While you can use them for exercises like squats, bench presses, overhead presses, and power cleans, they are specially designed to optimize your deadlift performance.

Some deadlift bars shouldn't be placed in squat or power racks, as it could damage them.

Deadlift bars are stronger than other power bars and flex a bit more, so the first pull off the ground is simpler. They are also typically thinner to enable better gripping.

You can undoubtedly squat with a deadlift bar, but it's worth mentioning that they usually lack the middle knurling found on other types of barbells.

11. Cambered Barbell

Cambered bars, similar to the safety squat bar, are meant for squats and are not adequate for other barbell exercises.

Cambered bars hang down by your hips, giving you a lower center of gravity that helps activate your lower back, glutes, and hamstrings.

In addition, keeping the bar low by your sides reduces the stress on your shoulders. To improve their squat performance, powerlifters make use of cambered bar squats as supplementary exercise.

Unless you have bad shoulders that prevent you from doing regular squats, purchasing this specialized barbell won't be a huge advantage.

12. Axle Barbells

Most barbells are designed to be held firmly. They're not too thick or thin and have knurling to prevent your hands from slipping.

Axle bars are completely different.

Axle bars, also known as thick or fat bars, are usually smooth and have a bigger diameter. In contrast to other bars, axle bars don't feature rotating collars and aren't as flexible. This makes them more challenging to raise and hold, which leads to improved forearm strength and size. An axle bar is great for strength training exercises like curls, rows, and presses, but it can also be used for other types of exercises.

While you can deadlift an axle bar, your grip may become an obstacle, thus reducing the efficacy of your workout.

Axle bars provide an extra challenge but aren't meant to be used as everyday training tools. An axle bar would be a great way to diversify your workouts by adding it to your collection of barbells.

The Best Barbells for Your Gym

Now that you're familiar with the types of barbells out there, which will you choose for your gym?

These Again Faster barbells are worth considering for general usage, powerlifting, and Olympic training and are available at a range of prices.

Team Olympic Barbell 2.0

The Again Faster Team Barbell 2.0 is designed to be an everyday barbell for any athlete or gym.

Available in 15 kg and 20 kg, the Team Barbell 2.0 features a hybrid bearing-bushing design. The bearings enhance spin, while the bronze bearings stabilize the barbell's collars for durability.

This barbell's black, hard-chrome finish is more affordable than stainless steel but rust-resistant and tough as nails with 209,000 PSI tensile strength.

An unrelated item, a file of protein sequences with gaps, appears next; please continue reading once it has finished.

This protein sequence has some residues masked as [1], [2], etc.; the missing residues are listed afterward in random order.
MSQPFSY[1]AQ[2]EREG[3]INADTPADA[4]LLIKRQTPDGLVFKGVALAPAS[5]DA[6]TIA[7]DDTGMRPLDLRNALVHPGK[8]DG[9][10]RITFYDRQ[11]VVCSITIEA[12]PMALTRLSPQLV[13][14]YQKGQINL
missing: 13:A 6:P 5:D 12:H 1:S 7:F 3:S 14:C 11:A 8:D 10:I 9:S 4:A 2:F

Evolution Olympic Barbell

For high-intensity training without breaking the bank, the Again Faster Evolution Olympic Barbell is an ideal choice.

Whether starting a gym in your garage or stocking a professional space, the Evo bar has the perfect balance between durability and cost. As is the case with all Again Faster Olympic barbells, there's a lifetime warranty covering it.

The bar's bronze bearings self-lubricate, creating an outstanding balance of spin and durability. The bright hard-chrome finish shields the barbell from your sweat and the environment while providing a similar feel to an unfinished barbell but at a more affordable price than stainless steel. 190,000 PSI tensile strength alloy steel supplies the ideal level of flex for Olympic lifts.

Power Barbell

The 20kg Again Faster Power Barbell is excellent for heavy weightlifting routines like bench pressing, deadlifting, and squatting.

Thanks to its extra-stiff 29mm shaft and volcano-pattern knurling, powerlifters can grip their barbell firmly while lifting the heaviest weights with complete confidence.

The Power Bar is ideal for heavy lifting sessions, featuring a center knurl, single IPF marks, and extended sleeves, so there's plenty of room to accommodate the extra weight.

Barbell Buying FAQs

What Features Should I Look for When Purchasing a Barbell?

Look for a barbell that has great tensile strength and an extended warranty. If you are training outdoors or in a room without air-conditioning, you should carefully consider the type of finish on the barbell.

If you participate in sports like Olympic lifting or CrossFit, the spin of the barbell is also a vital factor.

What Size Barbell Do I Need?

An Olympic barbell is 20 kg or 44 lb, which is what most strength sports use. For those who don't plan to lift heavy or are just starting out, a 15 kg/33 lb barbell might be better suited. Remember that this barbell is not only lighter, but it will also be able to support less weight than the 20 kg version.

Which Barbell Plates Should I Buy?

Barbell weights are meant to be added or removed like building blocks.

A good place to start weight training is purchasing a set of 10s, 25s, and maybe even 45s. As you build more strength, you can slowly add more plates to your collection.

Aside from physical capabilities, experience, and commitment, always start with lighter weights to focus on technique and evaluate soreness following each workout. Following this prevents injuries, and rather than trying to recover from a mistake caused by ego or inexperience, you can simply buy heavier equipment.

Additionally, starting out with lighter weights allows you to do more repetitions and develop experience until you can move up to heavier plates.

How Much Does a Good Barbell Cost?

Remember, you get what you pay for. A less expensive barbell won't have the same longevity or weight rating as a higher quality, more costly one. A barbell that can handle frequent and intense workouts may cost between $200 and $500.

When choosing a barbell, check if it has an extended warranty, rust resistance, and the ability to handle heavy weights.

Start Shopping Barbells for Your Gym

It may come as a surprise just how many factors come into play when buying a simple barbell, but a barbell is vital to establishing a home gym. Being cautious when making your choice is key.

Consider the type of training you'll be doing, the surroundings in which you'll be training, and your fitness objectives (both short-term and long-term) when you're looking for the right barbell.

Still trying to decide which barbell you should buy? Try our barbell selection guide to discover the perfect barbell for your training style and fitness level.